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This story is part of Only A Game's special episode about the past, present and future of the NCAA. Find the full episode here.
Kyle Hardrick was once a top basketball prospect. Now he pulls 12 hour shifts in the oil fields near Odessa, Texas.
"I worry about him," says Kyle's mom, Valerie. "I wake up in the middle of the night dreaming that I walk in the door and he's hanging or he shot himself, because he's that depressed. And then when basketball season comes around, that's even worse."
Just a few years ago, Kyle was a high school basketball player suiting up for one of the nation’s best club teams. He played alongside guys who are now in the NBA. His dream was to make it to the pros.
"I wake up in the middle of the night dreaming that I walk in the door and he's hanging or he shot himself."Valerie Hardrick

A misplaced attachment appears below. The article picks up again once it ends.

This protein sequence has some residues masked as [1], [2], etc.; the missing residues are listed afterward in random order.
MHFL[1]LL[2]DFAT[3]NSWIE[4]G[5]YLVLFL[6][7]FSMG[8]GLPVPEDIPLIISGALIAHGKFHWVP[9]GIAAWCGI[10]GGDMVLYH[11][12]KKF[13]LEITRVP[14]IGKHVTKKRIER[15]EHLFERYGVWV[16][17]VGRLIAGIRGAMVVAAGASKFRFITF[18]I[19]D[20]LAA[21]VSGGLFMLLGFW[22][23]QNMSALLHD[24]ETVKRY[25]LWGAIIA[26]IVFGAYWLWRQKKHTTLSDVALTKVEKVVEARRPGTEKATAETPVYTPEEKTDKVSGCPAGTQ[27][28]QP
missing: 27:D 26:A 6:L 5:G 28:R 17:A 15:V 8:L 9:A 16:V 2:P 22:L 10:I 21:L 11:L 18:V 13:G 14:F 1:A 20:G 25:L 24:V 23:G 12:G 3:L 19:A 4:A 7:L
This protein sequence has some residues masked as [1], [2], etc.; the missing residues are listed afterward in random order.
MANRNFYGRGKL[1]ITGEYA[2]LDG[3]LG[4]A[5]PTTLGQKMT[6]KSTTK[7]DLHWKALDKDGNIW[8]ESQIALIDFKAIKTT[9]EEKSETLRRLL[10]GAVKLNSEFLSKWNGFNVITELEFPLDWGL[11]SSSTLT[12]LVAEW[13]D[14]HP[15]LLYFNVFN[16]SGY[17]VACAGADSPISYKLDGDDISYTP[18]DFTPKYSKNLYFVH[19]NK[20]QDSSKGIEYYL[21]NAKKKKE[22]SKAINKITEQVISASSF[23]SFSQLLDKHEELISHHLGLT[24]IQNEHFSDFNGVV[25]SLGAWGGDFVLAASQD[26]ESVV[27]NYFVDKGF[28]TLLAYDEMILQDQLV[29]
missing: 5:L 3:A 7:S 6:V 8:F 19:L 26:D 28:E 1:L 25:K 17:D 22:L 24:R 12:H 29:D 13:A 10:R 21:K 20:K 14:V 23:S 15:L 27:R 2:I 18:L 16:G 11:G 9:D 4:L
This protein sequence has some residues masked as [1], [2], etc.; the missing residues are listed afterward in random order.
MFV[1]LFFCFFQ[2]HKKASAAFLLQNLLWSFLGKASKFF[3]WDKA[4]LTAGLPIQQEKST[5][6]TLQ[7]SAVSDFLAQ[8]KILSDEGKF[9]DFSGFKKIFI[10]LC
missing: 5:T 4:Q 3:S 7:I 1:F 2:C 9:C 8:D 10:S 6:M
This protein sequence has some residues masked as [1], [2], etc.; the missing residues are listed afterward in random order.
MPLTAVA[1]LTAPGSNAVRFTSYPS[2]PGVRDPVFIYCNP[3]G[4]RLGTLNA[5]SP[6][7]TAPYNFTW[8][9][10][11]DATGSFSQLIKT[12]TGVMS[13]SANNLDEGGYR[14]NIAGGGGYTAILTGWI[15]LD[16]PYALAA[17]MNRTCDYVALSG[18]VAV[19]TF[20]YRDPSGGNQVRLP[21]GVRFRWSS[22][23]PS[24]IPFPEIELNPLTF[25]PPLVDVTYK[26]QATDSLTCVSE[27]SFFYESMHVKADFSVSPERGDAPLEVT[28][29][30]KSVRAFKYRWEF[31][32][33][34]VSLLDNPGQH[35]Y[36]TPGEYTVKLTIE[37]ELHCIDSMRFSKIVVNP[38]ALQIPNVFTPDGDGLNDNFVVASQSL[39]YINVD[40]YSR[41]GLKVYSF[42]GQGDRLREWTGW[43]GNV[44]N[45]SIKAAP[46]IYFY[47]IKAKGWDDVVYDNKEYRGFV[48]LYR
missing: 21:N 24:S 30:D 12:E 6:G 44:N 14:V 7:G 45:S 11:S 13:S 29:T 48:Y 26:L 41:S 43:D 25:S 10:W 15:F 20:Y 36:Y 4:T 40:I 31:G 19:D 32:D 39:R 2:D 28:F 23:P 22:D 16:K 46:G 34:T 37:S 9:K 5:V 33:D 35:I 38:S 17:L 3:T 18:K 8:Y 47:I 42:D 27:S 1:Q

"'Cause that's what I wanna do when I grow up — I wanna pay for my family, so they don't have to work anymore, you know what I'm saying?" Kyle Hardrick says in the 2016 documentary "The Business of Amateurs."
Kyle has stopped speaking publicly about his basketball career, so all the quotes you'll read from Kyle come from that documentary.
At the end of his freshman year of high school, Kyle committed to play at the nearby University of Oklahoma for coach Jeff Capel. Kyle was excited. Valerie was relieved.
"Coach Capel said, 'Hey, we're gonna take care of your son,'" Valerie recalls.
In 2009, Kyle enrolled at Oklahoma.
"I remember it was my freshman year. It was before our first little scrimmage thing. I was guarding Tiny Gallon," Kyle recalls. "He hit my knee, and I fell back and once he fell on me, you hear an instant pop. I remember the trainers and the managers were like, 'Oh, god. what happened?' Sound like a shotgun."
Valerie says the coaches told her they did an X-ray and there was nothing seriously wrong.
So Kyle kept practicing — though he says the pain didn’t go away.
"They still make me do drills. Still did drills," Kyle says.